How I photographed a Kawasaki ZX-12R with light painting and compositing

Mar 3, 2018

Paul Monaghan

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How I photographed a Kawasaki ZX-12R with light painting and compositing

Mar 3, 2018

Paul Monaghan

We love it when our readers get in touch with us to share their stories. This article was contributed to DIYP by a member of our community. If you would like to contribute an article, please contact us here.

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It’s always fun having the opportunity to create new images, especially when the subject is something new. It comes with its own unique challenges. Like this lovely Kawasaki motorbike that we took to a little carpark near the town of Kilsyth in Scotland overlooking the countryside and surrounding towns.

Wide angle shot with the Sigma dp0 (14mm), Natural light.

I then grabbed my trusty Sigma sdQ-H with 50-100 f1.8 Art lens. The fast aperture and long focal length gives a nice subject isolation and scene compression while the little Manfrotto Pixi lets us keep the camera low to the ground.

I wanted to create an image where the bike stood proudly against a darker out of focus background so I set the aperture to f1.8, shutter to 1/2000, iso100 which gave me this.

Just about perfect for what I wanted but now I needed to light the bike, Luckily the Cactus v6ii with XTTL firmware allows me to shoot in HSS/Powersync mode allowing me to overcome the cameras 1/180 sync limit, I used that along with the Pixapro ad600 inside a 120cm Softbox with the help of my lighting assistant Barry Grant.

As you can see lighting reflective curvy objects requires very large modifiers to catch all the angles and create nice gradient, something we didn’t have so instead I set the Sigma sdQ-H to interval timer every 3 seconds to help avoid camera movement while Barry walked around the bike with the light to emulate a much larger light source.

For this shot Barry had walked behind and in front of the bike as well as placing the light directly overhead and even close to the ground to get some light on hard to reach parts then I went ahead and blended them in post as this Gif demonstrates.

To blend the images in Photoshop you open them up as layers by going to “File, Scripts, Load files into stack” and set the Layer blend mode to “lighten” then use masks to draw in the parts you want to keep.

One of the benefits of doing it this way is that you can adjust the brightness of each shot afterwards to suit you needs and remove ones that don’t work… you could even go back and light the bike differently in post by using different frames.

I ended up using around 18 of the 40+ frames taken on the day, carefully blending them to create this final image.

About the Author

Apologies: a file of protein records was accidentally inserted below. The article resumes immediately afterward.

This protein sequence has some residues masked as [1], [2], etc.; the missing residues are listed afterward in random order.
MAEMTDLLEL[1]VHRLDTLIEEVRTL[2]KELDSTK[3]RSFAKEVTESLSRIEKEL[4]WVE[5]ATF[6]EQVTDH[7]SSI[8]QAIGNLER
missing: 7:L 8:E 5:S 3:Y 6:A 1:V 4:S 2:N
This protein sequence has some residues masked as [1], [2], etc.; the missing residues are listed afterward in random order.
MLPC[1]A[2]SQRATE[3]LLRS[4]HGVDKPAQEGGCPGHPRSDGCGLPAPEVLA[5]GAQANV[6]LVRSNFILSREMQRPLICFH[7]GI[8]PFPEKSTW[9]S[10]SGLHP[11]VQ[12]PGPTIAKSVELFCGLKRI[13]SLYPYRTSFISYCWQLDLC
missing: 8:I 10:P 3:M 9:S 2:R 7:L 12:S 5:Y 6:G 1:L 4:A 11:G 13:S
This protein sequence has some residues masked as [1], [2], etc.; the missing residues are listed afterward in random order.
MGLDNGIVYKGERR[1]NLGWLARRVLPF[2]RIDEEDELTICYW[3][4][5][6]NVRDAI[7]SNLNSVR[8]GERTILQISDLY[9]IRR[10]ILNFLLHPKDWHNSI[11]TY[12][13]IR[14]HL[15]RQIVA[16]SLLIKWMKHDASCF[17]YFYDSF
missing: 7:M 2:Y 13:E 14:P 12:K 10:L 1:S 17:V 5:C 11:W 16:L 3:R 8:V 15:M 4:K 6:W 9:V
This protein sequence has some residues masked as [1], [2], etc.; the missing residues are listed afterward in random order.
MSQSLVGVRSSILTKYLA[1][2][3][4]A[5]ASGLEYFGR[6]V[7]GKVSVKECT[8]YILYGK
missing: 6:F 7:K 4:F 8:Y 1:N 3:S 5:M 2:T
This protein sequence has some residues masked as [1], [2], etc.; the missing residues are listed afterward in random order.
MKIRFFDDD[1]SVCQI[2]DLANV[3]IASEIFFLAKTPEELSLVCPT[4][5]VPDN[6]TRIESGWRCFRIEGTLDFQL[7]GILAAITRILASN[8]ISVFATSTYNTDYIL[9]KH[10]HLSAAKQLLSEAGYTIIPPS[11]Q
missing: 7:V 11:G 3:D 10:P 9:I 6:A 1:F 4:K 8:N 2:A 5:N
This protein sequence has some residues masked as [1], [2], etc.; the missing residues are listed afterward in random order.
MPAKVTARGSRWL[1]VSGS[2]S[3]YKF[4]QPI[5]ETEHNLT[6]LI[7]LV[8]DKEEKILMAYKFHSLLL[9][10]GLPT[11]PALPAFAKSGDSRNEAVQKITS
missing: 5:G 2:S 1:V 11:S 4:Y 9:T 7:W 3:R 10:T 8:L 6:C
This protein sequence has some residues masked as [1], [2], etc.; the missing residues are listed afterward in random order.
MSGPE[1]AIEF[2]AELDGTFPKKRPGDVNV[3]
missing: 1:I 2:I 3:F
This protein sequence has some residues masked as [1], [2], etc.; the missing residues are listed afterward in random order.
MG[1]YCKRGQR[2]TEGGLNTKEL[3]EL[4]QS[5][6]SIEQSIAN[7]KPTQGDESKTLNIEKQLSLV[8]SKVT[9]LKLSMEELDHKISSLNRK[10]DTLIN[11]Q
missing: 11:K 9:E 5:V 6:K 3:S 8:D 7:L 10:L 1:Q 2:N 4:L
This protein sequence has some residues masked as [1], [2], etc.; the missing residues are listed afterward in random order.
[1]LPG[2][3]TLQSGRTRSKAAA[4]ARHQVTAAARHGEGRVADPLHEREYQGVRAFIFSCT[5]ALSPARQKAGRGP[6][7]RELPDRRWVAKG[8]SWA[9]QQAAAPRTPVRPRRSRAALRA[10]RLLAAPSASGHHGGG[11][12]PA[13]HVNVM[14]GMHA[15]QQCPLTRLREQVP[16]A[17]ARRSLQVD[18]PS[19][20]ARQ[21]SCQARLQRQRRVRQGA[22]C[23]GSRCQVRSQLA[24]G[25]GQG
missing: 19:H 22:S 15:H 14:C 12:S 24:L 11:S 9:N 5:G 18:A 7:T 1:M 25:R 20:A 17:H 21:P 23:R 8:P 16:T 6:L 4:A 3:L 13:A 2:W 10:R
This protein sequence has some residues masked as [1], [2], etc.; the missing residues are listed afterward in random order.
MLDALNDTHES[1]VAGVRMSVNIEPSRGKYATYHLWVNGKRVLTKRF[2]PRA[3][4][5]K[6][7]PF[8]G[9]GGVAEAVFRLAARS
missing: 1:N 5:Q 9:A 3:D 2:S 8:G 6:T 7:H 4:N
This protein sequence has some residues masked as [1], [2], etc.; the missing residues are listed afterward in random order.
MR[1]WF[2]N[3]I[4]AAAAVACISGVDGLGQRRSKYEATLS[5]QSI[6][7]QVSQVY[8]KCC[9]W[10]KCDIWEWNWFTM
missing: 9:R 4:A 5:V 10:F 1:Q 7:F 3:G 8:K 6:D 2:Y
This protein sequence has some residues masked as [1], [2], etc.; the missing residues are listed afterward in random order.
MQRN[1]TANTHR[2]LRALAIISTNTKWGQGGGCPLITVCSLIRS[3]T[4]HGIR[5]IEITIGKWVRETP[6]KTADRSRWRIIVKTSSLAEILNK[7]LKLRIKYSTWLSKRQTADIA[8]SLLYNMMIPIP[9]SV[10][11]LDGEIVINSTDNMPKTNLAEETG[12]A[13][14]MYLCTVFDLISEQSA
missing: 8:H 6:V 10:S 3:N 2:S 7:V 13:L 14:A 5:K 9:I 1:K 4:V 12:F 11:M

Paul Monaghan is a portrait photographer based just outside of Glasgow, Scotland. You follow his work on Instagram and Facebook.

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4 responses to “How I photographed a Kawasaki ZX-12R with light painting and compositing”

  1. Dennis Ryu Bär Avatar
    Dennis Ryu Bär

    Could have been done much easier and much faster in a single long exposure… and also without those strange half shadows appearing from blending.

    1. Paul Monaghan Avatar
      Paul Monaghan

      Hi Dennis Ryu Bär I have done long exposure light painting before but not something you can do when the ambiemt light requires 1/2000 unless stacking ND filters or waiting till it’s dark :).

      This way also has the benifit of adjusting the lighting in post.

      Thanks for taking the time to give some input, this was really just to show another way of doing something in the hopes to help someone. :)

    2. Dennis Ryu Bär Avatar
      Dennis Ryu Bär

      That is true about the ambient light. But it looks like the shots were done in the blue hour. So with a little higher aperture you could already get a few minutes, using an ND filter even more.
      Just wanted to point out that many people resort to post processing and more and more concentrate on that even if an easier and much faster solution would be doing it in the exposure ;)

      1. Paul Monaghan Avatar
        Paul Monaghan

        I was at 1/2000 f1.8 to underexspose the sky, so at f16 I would be around 1/25 and with a 6-7stop ND around 4sec.

        This would also make the background be in focus, require much higher output on the strobe (possibly.. their is no HSS needed so it could even out) which would make it hard to pull this off in one shot using the current ambient light.

        It could have been planned to shoot later when the light was lower to avoid the use of nds and such but we don’t always have that luxury and it rained pretty hard 10mins after this shoot.

        Knowing we have options is always a good thing :)